Keeping you informed with the latest 
news, research, new products and events.

Multicolor two-photon microscopy with a new red fluorescent protein

Two-photon microscopy can be used with multiple fluorescent markers to simultaneously observe multiple processes in vivo. Red fluorescent proteins (RFPs) are a popular choice because cellular autofluorescence is reduced at its emission region and it allows greater imaging depth thanks to less light scattering. In addition, longer wavelengths are less damaging to proteins and DNA.

However, using red fluorescent proteins with other colors such as GFP or cyan fluorescent protein (CFP) comes with some challenges. The Ti-Sapphire lasers used for two-photon microscopy are expensive, so most systems have only one laser. This makes it hard to efficiently excite RFPs at the same time as GFPs or CFPs. Also, Ti:Sapphire lasers have low power output in the excitation wavelengths for RFPs.

One way to overcome these problems is to shift the excitation spectrum of RFPs by making RFPs with a large Stokes shifts. One such RFP exists already. Called, mKeima, it can be used for dual-color two-photon microscopy, but its biochemical and photochemical properties leave room for improvement.

Researchers at the Albert Einstein College of Medicine in New York applied random and rational mutagenesis to the monomeric far-red mKate fluorescent protein and produced two RFPs with large Stokes shifts. The RFP variants have six amino acid mutations compared to mKate. Compare to mKeima, the new variants have higher pH stability, better photostability and faster chromophore maturation and monomeric behavior.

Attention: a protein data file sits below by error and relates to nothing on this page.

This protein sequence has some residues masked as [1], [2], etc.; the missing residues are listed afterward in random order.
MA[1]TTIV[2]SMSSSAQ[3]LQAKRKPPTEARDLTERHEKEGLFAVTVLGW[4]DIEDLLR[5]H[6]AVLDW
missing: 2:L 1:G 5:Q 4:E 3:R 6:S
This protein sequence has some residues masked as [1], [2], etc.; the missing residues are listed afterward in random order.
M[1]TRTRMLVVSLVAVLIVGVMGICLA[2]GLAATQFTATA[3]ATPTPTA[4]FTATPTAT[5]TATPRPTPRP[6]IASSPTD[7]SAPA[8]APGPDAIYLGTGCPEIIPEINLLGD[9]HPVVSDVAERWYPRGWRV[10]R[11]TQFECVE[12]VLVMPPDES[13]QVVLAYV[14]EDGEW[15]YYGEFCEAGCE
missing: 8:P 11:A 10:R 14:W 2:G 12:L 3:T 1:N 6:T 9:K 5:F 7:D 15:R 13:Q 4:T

They used the new RFPs, named LSS-mKate1 and LSS-mKate2, for two-photon microscopy simultaneously with ECFP and EGFP. Their multicolor intravital imaging study of the motility and Golgi-nucleus alignment of tumor cells as a function of distance from blood vessels in a live mouse xenograft model of breast cancer revealed that breast cancer cells showed polarization towards vessels at a distance of 40 microns.

See more posts on:



Microscopy News © 2008 using D'Bluez Theme Designed by Ipiet Supported by Tadpole's Notez Based on FREEmium theme Blogger Templates